The following factors, among others, had to be considered:

    (a) The Thai Government had stated publicly that it would defend its territory against the invasion of any foreign troops. Therefore opposition, even if slight, was to be expected. 

    (b) All the main bridges on the road between the Thailand frontier and Haad ‘yai Junction were in process of reconstruction. Therefore time and material might be required for their repair.

    (c) Large quantities of M.T. would be required to mechanize the road parties of the force and to keep it supplied.

    (d) The psychological effect of offensive action would be considerable, but this had to be weighed against the possibilities of an encounter battle and the loss of prepared ground.

     (e) An enemy landing would certainly be supported by tanks, of which we had none. It was noted also that during the period of the North-East Monsoon, i.e. October-March, the country on the east coast is wet, and therefore, less suited to tank action while on the west coast it is comparatively dry.

After careful examination of the problem, it was decided

    (a) That, provided a favourable opportunity presented itself, the operation MATADOR would he put into effect during the period October-March.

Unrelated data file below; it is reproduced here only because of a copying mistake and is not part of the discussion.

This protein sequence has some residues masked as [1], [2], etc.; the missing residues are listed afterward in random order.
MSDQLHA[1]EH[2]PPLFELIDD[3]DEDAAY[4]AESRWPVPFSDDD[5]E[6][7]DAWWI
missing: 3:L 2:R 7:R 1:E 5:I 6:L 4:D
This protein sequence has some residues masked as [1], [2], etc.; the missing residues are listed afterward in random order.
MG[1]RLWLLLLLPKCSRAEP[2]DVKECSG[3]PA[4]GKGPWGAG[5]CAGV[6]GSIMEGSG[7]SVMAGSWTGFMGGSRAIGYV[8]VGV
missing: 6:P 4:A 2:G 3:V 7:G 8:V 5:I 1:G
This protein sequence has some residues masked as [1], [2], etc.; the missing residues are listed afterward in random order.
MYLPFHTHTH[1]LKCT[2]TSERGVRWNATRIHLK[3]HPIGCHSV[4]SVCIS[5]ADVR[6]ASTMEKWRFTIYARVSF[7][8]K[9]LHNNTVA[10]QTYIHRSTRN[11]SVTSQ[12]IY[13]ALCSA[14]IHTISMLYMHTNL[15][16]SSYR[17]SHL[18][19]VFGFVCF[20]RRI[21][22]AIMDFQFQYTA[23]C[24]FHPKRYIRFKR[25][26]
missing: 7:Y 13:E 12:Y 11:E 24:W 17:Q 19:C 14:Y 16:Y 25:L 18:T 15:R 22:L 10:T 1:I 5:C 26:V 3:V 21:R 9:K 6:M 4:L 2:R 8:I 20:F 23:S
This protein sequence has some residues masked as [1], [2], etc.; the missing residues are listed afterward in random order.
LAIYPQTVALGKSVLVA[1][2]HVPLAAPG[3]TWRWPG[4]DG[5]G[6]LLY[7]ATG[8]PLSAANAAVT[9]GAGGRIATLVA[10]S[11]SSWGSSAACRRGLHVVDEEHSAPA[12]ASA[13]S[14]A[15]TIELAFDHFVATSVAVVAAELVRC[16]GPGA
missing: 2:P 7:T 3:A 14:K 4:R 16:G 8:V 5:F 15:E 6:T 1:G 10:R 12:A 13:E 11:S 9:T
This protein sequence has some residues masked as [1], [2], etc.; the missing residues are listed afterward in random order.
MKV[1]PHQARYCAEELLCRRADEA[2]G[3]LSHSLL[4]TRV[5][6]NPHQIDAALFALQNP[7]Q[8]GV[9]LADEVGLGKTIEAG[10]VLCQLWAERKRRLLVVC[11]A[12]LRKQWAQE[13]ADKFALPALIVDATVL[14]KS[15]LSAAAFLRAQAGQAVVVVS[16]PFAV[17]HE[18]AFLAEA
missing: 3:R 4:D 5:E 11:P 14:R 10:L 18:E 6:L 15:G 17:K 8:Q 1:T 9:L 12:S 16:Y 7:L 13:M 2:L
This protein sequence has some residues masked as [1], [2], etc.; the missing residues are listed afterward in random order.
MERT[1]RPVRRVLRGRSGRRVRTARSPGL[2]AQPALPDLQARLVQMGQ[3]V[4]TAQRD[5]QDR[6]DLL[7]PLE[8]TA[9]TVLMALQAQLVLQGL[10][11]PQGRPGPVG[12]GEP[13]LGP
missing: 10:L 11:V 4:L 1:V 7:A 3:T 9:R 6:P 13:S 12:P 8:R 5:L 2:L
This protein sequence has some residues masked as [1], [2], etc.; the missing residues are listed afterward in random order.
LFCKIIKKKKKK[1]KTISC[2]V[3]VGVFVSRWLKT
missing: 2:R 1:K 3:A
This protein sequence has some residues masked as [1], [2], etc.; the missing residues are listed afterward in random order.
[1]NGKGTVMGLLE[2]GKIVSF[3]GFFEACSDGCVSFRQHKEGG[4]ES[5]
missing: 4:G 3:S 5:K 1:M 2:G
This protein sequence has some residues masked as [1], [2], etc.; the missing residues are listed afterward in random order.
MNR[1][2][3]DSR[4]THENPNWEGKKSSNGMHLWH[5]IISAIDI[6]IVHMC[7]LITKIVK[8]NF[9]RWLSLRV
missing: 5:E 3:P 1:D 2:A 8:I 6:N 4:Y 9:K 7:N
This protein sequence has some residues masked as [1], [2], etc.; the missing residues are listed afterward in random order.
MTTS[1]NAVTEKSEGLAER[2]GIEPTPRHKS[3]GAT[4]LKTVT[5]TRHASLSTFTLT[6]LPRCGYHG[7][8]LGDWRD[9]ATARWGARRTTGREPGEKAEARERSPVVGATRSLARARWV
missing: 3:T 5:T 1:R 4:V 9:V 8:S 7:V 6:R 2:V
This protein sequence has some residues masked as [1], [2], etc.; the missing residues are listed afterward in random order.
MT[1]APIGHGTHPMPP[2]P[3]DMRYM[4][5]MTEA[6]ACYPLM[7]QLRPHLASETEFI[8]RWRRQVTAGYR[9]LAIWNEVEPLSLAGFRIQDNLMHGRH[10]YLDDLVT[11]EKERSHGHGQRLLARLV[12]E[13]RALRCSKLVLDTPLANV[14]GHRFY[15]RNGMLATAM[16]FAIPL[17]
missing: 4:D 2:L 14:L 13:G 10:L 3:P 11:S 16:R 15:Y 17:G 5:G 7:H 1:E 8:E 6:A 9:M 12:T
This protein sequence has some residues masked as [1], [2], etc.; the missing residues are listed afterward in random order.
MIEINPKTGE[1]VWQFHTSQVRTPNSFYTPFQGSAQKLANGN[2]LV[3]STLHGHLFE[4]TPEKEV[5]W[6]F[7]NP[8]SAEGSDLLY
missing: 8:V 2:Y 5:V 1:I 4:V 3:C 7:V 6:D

(b) That it would take the form of (i) an advance by road and rail to capture Singora. and hold a defensive position north of Haadyai Junction, and (ii) an advance from Kroh to a defensive position, known as The Ledge position on the Krob-Patani road some 35-40 miles on the Thailand side of the frontier. The reason for this limited objective on the Kroh front was lack of resources, both operational and administrative.

    (c)That at least 24 hours start was required before the anticipated time of a Japanese landing.

Detailed plans were worked out and preparations made for this operation. Maps were printed, money in Thai currency was made available and pamphlets for distribution to the Thai’s were drafted though, to preserve secrecy, the printing of them was deferred till the last minute.

By a special arrangement made by the C.-in-C. Far East, authority was obtained for a limited number of officers in plain clothes to carry out reconnaissances in South Thailand. In all 30 offices. including some of the most senior officers, were able to visit Thailand in this way. They frequently met Japanese officers who were presumably on a similar mission.

On the 5th December, 1941, I was informed by the, MATADOR could thenceforward be put into effect without reference to London

    (a) if the C.-in-C. Far East had information that a Japanese expedition was advancing with the apparent intention of landing on the Kra lsthmus or

    (b) if the Japanese violated any other part of Thailand.